"First of all, the people sitting here, they won't be telling you what is in their hearts unless their safety is guaranteed," tribal leader Agha Lalai told the president.

When Karzai asked why, the elder replied: "Because if they say so, they'll be waiting for their deaths in the evening."

Another man complained about police and soldiers who "steal motorcycles from people and no one stops them, no one cares."

Another demanded implementation of strict Taliban-era punishments to curb rising crime.

Nevertheless, NATO officials believe they have no choice but to try to win over public support if the Kandahar operation is to succeed in establishing an effective local government to lure people away from the Taliban.

"You've got to have the community really wanting (us) in, otherwise things are stalled," said Maj. Gen. William Mayville, deputy chief of staff for international forces.

Sayed Ziarbaksh, a Kandahar official who attended the meeting, agreed, saying the NATO offensive cannot be effective unless it is followed by effective institutions of government.

"If (troops) just come and go, it may not be worthwhile," Ziarbaksh said. "If there is no government, then there will be Taliban in those places."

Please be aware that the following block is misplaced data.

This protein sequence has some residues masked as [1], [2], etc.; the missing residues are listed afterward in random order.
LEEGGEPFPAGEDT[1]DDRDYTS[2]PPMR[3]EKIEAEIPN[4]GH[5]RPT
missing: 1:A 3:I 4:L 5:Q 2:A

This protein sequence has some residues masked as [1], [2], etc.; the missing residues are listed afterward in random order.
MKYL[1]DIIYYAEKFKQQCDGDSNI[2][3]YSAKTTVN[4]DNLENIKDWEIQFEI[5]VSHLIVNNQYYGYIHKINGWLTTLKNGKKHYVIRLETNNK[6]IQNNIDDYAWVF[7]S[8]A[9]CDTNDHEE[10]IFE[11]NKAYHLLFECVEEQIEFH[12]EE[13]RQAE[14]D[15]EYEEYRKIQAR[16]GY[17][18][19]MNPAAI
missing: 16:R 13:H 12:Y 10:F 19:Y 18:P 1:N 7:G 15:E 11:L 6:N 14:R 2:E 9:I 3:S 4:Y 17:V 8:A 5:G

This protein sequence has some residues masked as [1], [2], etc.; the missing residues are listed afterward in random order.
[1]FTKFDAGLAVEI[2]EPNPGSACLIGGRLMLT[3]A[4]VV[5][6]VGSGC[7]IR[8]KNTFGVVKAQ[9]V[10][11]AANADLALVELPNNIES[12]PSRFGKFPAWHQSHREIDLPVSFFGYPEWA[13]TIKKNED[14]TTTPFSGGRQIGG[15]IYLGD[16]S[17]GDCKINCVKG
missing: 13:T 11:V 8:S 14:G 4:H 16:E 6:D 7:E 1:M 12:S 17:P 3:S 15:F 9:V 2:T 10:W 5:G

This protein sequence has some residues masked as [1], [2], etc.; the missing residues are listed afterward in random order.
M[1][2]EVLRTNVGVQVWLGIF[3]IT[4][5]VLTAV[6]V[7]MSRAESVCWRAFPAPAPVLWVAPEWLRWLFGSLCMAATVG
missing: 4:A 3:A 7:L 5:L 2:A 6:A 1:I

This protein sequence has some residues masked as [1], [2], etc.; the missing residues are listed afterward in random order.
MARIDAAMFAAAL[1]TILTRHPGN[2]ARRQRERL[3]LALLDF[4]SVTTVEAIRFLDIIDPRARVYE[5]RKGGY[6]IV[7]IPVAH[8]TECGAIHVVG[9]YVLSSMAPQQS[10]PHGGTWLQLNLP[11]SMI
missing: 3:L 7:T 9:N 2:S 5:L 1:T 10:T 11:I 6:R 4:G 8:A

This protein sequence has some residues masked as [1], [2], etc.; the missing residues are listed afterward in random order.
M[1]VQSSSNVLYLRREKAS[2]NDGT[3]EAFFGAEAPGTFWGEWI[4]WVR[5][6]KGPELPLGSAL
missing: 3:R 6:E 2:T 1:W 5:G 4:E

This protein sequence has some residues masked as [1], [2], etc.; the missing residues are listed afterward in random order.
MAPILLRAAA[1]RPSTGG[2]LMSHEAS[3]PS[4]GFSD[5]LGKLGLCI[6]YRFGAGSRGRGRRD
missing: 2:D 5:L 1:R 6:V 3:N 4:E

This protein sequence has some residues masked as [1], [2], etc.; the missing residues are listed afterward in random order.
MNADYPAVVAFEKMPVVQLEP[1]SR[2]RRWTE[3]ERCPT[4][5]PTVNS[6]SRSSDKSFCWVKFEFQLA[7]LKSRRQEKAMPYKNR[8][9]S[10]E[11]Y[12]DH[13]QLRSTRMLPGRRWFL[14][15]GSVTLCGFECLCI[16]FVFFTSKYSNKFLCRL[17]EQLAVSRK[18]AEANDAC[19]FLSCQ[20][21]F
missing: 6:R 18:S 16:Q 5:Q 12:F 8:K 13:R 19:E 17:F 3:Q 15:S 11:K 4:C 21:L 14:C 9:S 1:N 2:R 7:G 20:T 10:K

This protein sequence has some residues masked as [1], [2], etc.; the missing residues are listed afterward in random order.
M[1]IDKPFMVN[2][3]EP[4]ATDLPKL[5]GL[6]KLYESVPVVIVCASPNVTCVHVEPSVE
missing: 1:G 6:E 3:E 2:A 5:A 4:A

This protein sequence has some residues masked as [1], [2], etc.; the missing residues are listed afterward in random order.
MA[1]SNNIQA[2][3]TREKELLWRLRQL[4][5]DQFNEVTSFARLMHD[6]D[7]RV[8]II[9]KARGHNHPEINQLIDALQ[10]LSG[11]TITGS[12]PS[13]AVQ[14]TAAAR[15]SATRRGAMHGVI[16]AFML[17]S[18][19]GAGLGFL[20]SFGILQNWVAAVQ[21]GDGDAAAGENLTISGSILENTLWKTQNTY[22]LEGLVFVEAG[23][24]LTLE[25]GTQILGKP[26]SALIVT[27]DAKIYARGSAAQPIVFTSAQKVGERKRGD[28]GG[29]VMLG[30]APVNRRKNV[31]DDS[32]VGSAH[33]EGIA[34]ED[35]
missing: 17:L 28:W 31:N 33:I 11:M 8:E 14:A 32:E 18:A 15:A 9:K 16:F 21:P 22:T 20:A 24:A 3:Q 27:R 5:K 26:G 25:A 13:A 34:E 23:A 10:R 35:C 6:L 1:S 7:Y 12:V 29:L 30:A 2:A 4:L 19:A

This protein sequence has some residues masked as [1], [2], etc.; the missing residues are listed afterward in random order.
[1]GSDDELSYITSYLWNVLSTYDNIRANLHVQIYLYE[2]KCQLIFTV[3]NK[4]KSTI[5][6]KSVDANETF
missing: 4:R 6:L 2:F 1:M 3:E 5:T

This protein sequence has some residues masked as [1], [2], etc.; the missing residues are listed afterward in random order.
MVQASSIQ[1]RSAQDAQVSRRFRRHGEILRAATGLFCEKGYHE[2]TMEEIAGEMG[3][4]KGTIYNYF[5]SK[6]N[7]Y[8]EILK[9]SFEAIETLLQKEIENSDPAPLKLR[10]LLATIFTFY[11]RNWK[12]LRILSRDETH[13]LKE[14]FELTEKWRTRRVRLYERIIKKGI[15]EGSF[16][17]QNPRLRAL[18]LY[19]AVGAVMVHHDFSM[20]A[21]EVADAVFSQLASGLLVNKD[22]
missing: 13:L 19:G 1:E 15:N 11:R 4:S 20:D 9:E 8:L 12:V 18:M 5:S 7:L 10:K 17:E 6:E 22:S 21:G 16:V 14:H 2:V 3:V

Nearly nine years after the Taliban were overthrown, the Afghan government maintains little control outside of Kabul and other major cities, especially in the Pashtun areas of the south. Public anger at the government for failing to bring security and basic services such as electricity and running water fuel support for the insurgents.

Last week, Obama told Karzai and other Afghan officials during a six-hour visit that they must step up progress in reducing corruption and ensuring the delivery of basic services to the Afghans.

Under strong international pressure, Karzai recently gave an anti-corruption body powers to prosecute cases in court. The attorney general has also opened an investigation into the former head of the Ministry of Hajj and Mosque, Sediq Chakari, who has been implicated in the disappearance of travel funds for last year's annual pilgrimage to Mecca.

Ministry of Interior spokesman Zemeri Bashary said Sunday that the ministry formally asked Interpol less than a week ago to arrest Chakari, who is living abroad.

Also Sunday, three Afghan police were killed and three wounded when their vehicle came under attack near Lashkar Gah, the capital of Helmand province.

Germany's defense minister announced a thorough investigation into a friendly fire clash that left six Afghan soldiers dead.

Karl-Theodor zu Guttenberg said in Germany that his office and the office of the German prosecutor general will investigate what happened Friday night when German troops opened fire on Afghan soldiers in Kunduz province.

The incident occurred on the same day that three German troops were killed and eight were wounded in heavy fighting with insurgents near Kunduz.

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Associated Press writers Christopher Bodeen and Rahim Faiez in Kabul, and pool reporters in Kandahar contributed to this report.